The triple dagger (Arms and Equipment Guide 6, 10) (10 gp; 1 lb.) is—with some minor adjustments due to the Dungeons and Dragons 3.5 revision—a light exotic melee weapon that deals 1d4 points of damage and has a critical of 19–20/×2. In addition, it has this untouched description:
This weapon is used in the off hand as a means to disarm an opponent—you hold it as you would a shield, not another weapon, and so do not take penalties for fighting with two weapons. When using a triple dagger, you get a +3 circumstance bonus on your opposed attack roll when attempting to disarm an opponent (including the roll to keep from being disarmed if you fail to disarm your opponent). The triple dagger could also be used as a normal dagger, if desired, but if used in the off hand, all normal penalties for fighting with two weapons apply.
Emphasis mine. Is that boldfaced text misunderstanding how two-weapon fighting works? (That is, a creature is two-weapon fighting when it attacks with two separate weapons not when it merely wields them.) Or is that boldfaced text saying that, when the triple dagger occupies the same position a shield would, the creature can two-weapon fight using the triple dagger as its off-hand weapon and make all its two-weapon fighting attacks without suffering any two-weapon fighting penalties? Or is there another way of reading this weapon's description?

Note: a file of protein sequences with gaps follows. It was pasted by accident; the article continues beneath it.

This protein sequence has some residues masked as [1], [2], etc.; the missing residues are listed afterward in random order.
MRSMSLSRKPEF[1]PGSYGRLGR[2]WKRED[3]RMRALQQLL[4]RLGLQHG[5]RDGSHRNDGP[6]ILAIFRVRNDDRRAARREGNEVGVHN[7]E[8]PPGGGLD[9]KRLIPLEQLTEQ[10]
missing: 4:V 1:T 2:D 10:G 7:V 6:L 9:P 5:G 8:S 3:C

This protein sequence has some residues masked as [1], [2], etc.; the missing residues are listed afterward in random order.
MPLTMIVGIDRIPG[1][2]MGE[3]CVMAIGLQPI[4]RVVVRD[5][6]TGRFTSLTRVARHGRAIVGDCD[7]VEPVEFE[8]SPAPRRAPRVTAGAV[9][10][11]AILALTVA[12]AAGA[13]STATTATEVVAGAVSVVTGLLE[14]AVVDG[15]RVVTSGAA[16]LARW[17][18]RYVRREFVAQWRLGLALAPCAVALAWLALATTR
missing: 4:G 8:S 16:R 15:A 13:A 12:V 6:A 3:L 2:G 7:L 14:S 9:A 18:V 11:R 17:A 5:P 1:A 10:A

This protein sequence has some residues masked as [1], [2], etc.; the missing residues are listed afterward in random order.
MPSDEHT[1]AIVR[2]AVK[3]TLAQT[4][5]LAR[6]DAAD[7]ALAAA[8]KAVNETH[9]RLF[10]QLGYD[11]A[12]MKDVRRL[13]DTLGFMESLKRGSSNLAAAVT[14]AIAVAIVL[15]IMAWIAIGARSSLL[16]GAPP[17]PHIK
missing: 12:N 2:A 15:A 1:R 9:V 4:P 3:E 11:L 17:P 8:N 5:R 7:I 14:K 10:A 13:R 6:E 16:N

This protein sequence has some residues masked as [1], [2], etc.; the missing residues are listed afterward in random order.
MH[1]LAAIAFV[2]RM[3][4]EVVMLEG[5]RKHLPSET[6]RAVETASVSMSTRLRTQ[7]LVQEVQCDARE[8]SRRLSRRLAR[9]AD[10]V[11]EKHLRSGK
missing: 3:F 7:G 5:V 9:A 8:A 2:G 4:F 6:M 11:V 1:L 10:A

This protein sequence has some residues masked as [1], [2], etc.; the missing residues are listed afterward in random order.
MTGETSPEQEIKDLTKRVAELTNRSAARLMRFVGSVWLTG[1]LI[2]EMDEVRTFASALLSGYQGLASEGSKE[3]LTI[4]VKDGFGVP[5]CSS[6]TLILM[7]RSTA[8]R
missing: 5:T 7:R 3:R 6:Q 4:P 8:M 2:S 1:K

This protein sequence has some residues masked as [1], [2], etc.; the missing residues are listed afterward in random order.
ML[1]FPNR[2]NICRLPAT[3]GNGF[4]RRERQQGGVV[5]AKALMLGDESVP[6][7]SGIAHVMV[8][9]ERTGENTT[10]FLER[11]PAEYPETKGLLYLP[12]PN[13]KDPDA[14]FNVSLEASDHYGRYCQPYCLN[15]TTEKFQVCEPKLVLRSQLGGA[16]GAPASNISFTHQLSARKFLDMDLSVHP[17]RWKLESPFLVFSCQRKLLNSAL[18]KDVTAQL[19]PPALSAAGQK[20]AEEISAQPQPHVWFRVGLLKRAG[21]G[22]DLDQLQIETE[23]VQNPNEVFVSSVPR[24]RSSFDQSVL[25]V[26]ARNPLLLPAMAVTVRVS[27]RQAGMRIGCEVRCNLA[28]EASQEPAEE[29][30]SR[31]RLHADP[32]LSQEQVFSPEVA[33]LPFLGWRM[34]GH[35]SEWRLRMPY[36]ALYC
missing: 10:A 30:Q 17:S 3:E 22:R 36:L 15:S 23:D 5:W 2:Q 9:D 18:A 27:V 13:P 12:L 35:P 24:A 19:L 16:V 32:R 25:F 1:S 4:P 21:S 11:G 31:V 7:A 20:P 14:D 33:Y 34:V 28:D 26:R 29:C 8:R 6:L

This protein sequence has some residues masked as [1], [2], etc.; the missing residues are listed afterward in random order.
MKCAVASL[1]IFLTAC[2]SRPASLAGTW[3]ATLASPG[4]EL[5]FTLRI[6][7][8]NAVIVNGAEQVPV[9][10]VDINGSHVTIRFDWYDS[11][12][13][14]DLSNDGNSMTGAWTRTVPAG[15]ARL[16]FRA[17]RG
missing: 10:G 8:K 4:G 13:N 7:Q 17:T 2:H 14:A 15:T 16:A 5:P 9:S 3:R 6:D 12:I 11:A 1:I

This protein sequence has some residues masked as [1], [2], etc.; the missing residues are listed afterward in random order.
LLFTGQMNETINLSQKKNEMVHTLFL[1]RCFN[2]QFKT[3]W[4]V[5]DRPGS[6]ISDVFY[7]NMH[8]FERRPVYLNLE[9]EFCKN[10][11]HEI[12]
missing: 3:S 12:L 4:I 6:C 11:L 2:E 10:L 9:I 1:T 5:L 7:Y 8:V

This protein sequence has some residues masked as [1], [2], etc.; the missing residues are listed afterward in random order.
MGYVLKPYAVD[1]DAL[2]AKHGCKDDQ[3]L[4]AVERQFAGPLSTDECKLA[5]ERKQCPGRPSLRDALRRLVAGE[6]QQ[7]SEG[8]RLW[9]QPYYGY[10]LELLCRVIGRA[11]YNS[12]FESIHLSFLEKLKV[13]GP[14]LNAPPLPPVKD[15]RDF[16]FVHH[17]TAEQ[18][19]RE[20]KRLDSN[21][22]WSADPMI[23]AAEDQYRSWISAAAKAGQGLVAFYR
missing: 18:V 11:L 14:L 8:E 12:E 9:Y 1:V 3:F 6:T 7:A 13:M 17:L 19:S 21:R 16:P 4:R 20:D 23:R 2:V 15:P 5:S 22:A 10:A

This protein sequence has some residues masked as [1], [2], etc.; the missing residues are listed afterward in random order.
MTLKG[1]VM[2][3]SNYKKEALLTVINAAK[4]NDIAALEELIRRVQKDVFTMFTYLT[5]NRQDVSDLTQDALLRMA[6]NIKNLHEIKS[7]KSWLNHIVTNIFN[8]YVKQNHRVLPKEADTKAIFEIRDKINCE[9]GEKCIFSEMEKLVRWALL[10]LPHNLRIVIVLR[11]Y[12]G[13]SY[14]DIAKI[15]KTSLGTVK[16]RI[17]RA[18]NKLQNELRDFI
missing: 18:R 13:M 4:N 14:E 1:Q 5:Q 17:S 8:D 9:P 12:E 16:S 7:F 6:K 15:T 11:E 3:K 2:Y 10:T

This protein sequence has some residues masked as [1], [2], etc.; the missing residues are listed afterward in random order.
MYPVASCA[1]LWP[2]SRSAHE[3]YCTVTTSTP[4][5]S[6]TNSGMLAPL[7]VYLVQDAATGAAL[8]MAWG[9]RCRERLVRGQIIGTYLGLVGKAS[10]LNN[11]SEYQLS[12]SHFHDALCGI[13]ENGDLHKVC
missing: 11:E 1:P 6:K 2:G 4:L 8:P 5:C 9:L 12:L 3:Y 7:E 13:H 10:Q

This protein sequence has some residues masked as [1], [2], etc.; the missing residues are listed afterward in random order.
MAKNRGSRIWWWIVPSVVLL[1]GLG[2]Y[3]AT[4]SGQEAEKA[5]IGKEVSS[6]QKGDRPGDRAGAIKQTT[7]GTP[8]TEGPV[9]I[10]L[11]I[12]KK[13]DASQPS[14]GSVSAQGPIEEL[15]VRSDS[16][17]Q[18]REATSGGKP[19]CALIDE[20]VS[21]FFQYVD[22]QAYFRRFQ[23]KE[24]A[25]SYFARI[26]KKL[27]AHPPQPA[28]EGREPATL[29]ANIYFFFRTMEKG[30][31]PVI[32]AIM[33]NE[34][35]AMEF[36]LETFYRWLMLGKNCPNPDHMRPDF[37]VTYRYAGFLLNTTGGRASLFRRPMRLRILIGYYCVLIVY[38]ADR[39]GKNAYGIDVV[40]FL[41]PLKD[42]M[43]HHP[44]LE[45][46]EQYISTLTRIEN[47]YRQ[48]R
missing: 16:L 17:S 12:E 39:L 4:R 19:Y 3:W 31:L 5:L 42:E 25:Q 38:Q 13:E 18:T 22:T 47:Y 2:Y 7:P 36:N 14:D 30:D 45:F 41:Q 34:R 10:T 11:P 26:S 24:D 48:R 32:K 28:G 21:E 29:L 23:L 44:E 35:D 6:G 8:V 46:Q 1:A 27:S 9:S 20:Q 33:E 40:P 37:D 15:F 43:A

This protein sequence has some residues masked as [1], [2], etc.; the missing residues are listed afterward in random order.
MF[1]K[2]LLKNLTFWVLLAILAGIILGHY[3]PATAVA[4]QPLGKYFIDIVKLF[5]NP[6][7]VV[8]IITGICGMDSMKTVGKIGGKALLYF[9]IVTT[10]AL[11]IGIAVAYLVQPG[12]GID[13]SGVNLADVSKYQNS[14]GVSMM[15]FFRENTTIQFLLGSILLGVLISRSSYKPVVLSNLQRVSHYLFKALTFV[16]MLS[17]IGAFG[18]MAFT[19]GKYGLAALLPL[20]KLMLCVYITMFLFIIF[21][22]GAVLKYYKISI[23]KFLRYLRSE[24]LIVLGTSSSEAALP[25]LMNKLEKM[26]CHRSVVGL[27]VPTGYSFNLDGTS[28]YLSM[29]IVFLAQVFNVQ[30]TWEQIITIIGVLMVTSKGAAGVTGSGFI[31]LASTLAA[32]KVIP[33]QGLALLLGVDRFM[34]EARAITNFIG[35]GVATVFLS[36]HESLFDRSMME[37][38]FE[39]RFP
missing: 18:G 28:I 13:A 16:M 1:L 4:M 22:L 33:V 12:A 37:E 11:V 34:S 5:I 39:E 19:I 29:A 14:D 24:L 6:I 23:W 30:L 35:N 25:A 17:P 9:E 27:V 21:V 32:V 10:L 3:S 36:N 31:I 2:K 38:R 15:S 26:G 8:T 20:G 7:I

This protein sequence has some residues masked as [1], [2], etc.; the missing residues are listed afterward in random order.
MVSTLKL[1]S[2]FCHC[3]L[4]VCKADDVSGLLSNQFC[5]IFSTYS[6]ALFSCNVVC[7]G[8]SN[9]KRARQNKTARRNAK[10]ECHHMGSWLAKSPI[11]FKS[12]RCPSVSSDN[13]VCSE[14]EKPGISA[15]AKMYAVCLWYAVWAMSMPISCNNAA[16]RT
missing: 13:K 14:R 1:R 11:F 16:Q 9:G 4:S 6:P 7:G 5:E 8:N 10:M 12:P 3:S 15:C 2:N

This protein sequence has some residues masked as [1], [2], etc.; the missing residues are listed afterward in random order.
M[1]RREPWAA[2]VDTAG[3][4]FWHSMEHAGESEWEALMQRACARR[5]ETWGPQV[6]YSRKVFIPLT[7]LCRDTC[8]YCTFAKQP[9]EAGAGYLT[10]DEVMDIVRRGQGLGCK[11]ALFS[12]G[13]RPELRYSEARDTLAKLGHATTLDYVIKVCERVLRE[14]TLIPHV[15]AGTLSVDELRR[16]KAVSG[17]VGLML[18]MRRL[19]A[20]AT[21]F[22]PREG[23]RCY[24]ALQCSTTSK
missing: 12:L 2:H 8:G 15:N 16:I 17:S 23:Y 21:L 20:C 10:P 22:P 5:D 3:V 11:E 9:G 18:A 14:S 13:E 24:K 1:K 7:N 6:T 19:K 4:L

Note: While from a Dungeons and Dragons, Third Edition source, the triple dagger is, so far as I'm aware, never updated to Dungeons and Dragons 3.5. Hence the version presented here is post- 3.5 revision game-legal. Tags reflect both this weapon's provenance and the potential of the asker to use the weapon in a 3.5 campaign. While I'd prefer a rules-as-written answer, because the 3.5 revision explicitly permits the DM to make minor adjustments to unrevised 3e material, other answers that hew closely to the rules are fine.